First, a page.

Show simple item record

dc.contributor.authorHoneychurch, Jamie
dc.contributor.authorGlennie, Martin J
dc.contributor.authorIllidge, Timothy M
dc.date.accessioned2009-08-04T17:19:33Z
dc.date.available2009-08-04T17:19:33Z
dc.date.issued2005-08-15
dc.identifier.citationCyclophosphamide inhibition of anti-CD40 monoclonal antibody-based therapy of B cell lymphoma is dependent on CD11b+ cells. 2005, 65 (16):7493-501 Cancer Res.en
dc.identifier.issn0008-5472
dc.identifier.pmid16103104
dc.identifier.doi10.1158/0008-5472.CAN-04-3808
dc.identifier.urihttp://hdl.handle.net/10541/76279
dc.description.abstractMonoclonal antibody (mAb)-based immunotherapy is now established as an important option for treating some cancers. The antitumor effects may be further enhanced by combining mAb with conventional chemotherapy. Certain novel immunomodulatory mAbs such as anti-CD40 have shown significant activity in preclinical models. We therefore assessed the efficacy of combining anti-CD40 mAb, known to elicit CTL responses against murine lymphoma models with the commonly used cytotoxic drug, cyclophosphamide. Using the syngeneic tumor model, BCL1, we have shown that timing of cyclophosphamide relative to mAb is critical to therapeutic outcome. Pretreatment with cyclophosphamide 7 to 10 days prior to mAb results in markedly reduced survival levels, similar to that achieved with cyclophosphamide alone. Conversely, when anti-CD40 is given before cyclophosphamide, the level of tumor protection was moderately increased. In vivo tracking experiments reveal that pretreatment with cyclophosphamide leads to diminished CTL expansion, as well as an increased number of CD11b+ cells that display an activated phenotype. These latter cells are able to inhibit T-cell proliferation, at least in part via production of nitric oxide, but do not induce T-cell apoptosis. Furthermore, adoptive transfer of the induced CD11b+ cells is sufficient to inhibit anti-CD40 therapy in tumor-bearing recipients. We have shown that the timing of cyclophosphamide relative to mAb administration is critical to the therapeutic outcome, and although the combination can improve survival, cyclophosphamide given prior to immunotherapy may generate a population of myeloid cells that can interfere with CTL responses and compromise the therapeutic outcome.
dc.language.isoenen
dc.subject.meshAnimals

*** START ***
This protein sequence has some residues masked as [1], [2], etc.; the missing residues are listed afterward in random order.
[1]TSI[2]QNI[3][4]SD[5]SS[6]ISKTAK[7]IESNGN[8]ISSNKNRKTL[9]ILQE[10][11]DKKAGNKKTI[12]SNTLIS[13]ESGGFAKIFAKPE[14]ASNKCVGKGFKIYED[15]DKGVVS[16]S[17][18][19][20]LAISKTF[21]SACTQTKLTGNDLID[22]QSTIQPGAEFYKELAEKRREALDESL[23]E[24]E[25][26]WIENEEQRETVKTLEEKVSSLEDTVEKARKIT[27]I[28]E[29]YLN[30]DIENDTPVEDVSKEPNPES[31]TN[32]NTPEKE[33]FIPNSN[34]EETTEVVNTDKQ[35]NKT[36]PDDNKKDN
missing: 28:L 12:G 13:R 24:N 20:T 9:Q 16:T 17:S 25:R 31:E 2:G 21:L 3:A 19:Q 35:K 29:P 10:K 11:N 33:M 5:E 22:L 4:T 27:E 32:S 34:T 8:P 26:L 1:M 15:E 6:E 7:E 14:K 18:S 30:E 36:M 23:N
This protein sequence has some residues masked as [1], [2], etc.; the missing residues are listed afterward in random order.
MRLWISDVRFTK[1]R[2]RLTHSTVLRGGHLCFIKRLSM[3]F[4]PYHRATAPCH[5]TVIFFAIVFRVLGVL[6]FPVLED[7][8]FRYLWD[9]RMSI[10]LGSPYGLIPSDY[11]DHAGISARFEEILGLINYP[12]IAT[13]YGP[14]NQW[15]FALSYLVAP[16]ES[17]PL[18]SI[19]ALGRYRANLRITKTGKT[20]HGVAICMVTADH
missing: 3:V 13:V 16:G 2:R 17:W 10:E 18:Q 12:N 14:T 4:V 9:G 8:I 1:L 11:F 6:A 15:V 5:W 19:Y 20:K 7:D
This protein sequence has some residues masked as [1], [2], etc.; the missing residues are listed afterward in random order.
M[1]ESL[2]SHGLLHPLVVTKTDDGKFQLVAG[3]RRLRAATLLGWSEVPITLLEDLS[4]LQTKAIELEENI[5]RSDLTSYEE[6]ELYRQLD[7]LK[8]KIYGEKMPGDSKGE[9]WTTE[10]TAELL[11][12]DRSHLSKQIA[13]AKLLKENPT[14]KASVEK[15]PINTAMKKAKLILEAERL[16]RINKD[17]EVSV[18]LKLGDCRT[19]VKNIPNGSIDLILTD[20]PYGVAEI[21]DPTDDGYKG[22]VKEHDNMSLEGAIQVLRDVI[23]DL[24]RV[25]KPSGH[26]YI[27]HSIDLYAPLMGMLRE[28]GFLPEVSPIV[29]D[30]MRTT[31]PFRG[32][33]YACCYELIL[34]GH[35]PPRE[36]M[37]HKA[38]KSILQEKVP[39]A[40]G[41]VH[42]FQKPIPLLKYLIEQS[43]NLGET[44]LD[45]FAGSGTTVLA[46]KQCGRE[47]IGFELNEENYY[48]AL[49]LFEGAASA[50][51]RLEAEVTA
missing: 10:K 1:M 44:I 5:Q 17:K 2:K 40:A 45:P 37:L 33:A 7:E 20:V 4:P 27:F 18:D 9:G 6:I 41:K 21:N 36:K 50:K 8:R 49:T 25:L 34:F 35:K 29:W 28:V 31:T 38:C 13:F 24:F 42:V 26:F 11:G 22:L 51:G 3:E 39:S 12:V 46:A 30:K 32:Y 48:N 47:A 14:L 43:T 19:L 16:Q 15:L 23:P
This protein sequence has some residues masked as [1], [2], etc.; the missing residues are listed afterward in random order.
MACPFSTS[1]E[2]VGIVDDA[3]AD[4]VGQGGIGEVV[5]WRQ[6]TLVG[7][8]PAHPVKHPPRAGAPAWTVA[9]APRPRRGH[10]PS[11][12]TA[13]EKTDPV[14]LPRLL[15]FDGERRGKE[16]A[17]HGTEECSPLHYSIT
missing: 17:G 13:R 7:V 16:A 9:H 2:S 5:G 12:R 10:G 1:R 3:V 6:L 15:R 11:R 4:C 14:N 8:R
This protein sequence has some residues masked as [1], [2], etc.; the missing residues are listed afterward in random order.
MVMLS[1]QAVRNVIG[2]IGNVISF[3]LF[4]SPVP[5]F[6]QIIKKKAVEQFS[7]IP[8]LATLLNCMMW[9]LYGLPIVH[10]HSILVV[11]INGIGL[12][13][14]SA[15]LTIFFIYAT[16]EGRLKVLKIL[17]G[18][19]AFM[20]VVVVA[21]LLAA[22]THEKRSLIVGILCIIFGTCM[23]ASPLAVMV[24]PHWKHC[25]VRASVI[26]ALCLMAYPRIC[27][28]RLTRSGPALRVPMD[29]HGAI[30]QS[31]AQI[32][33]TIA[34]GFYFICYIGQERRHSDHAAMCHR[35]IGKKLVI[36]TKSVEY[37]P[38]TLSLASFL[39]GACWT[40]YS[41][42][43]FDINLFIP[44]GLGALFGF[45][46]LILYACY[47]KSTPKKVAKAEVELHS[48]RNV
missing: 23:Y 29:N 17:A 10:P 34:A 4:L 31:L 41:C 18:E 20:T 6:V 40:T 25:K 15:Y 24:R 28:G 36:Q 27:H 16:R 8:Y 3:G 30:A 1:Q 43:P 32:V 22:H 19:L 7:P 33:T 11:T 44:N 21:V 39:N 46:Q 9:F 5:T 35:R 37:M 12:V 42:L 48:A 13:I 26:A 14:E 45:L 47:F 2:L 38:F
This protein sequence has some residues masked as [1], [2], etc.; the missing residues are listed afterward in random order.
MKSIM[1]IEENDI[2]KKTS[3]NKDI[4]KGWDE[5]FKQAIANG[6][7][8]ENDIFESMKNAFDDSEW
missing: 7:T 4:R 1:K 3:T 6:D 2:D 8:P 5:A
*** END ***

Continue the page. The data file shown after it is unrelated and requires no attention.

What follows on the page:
dc.subject.meshAntibodies, Monoclonal
dc.subject.meshAntigens, CD11b
dc.subject.meshAntigens, CD40
dc.subject.meshApoptosis
dc.subject.meshCombined Modality Therapy
dc.subject.meshCyclophosphamide
dc.subject.meshDoxorubicin
dc.subject.meshDrug Administration Schedule
dc.subject.meshDrug Interactions
dc.subject.meshImmunosuppressive Agents
dc.subject.meshImmunotherapy, Adoptive
dc.subject.meshLymphocyte Activation
dc.subject.meshLymphoma, B-Cell
dc.subject.meshMice
dc.subject.meshMice, Inbred BALB C
dc.subject.meshNitric Oxide
dc.subject.meshT-Lymphocytes, Cytotoxic
dc.titleCyclophosphamide inhibition of anti-CD40 monoclonal antibody-based therapy of B cell lymphoma is dependent on CD11b+ cells.en
dc.typeArticleen
dc.contributor.departmentCancer Research UK Oncology Unit, Tenovus Research Laboratory, Cancer Sciences Division, School of Medicine, Southampton General Hospital, Southampton, Hampshire.en
dc.identifier.journalCancer Researchen
html.description.abstractMonoclonal antibody (mAb)-based immunotherapy is now established as an important option for treating some cancers. The antitumor effects may be further enhanced by combining mAb with conventional chemotherapy. Certain novel immunomodulatory mAbs such as anti-CD40 have shown significant activity in preclinical models. We therefore assessed the efficacy of combining anti-CD40 mAb, known to elicit CTL responses against murine lymphoma models with the commonly used cytotoxic drug, cyclophosphamide. Using the syngeneic tumor model, BCL1, we have shown that timing of cyclophosphamide relative to mAb is critical to therapeutic outcome. Pretreatment with cyclophosphamide 7 to 10 days prior to mAb results in markedly reduced survival levels, similar to that achieved with cyclophosphamide alone. Conversely, when anti-CD40 is given before cyclophosphamide, the level of tumor protection was moderately increased. In vivo tracking experiments reveal that pretreatment with cyclophosphamide leads to diminished CTL expansion, as well as an increased number of CD11b+ cells that display an activated phenotype. These latter cells are able to inhibit T-cell proliferation, at least in part via production of nitric oxide, but do not induce T-cell apoptosis. Furthermore, adoptive transfer of the induced CD11b+ cells is sufficient to inhibit anti-CD40 therapy in tumor-bearing recipients. We have shown that the timing of cyclophosphamide relative to mAb administration is critical to the therapeutic outcome, and although the combination can improve survival, cyclophosphamide given prior to immunotherapy may generate a population of myeloid cells that can interfere with CTL responses and compromise the therapeutic outcome.


This item appears in the following Collection(s)

Show simple item record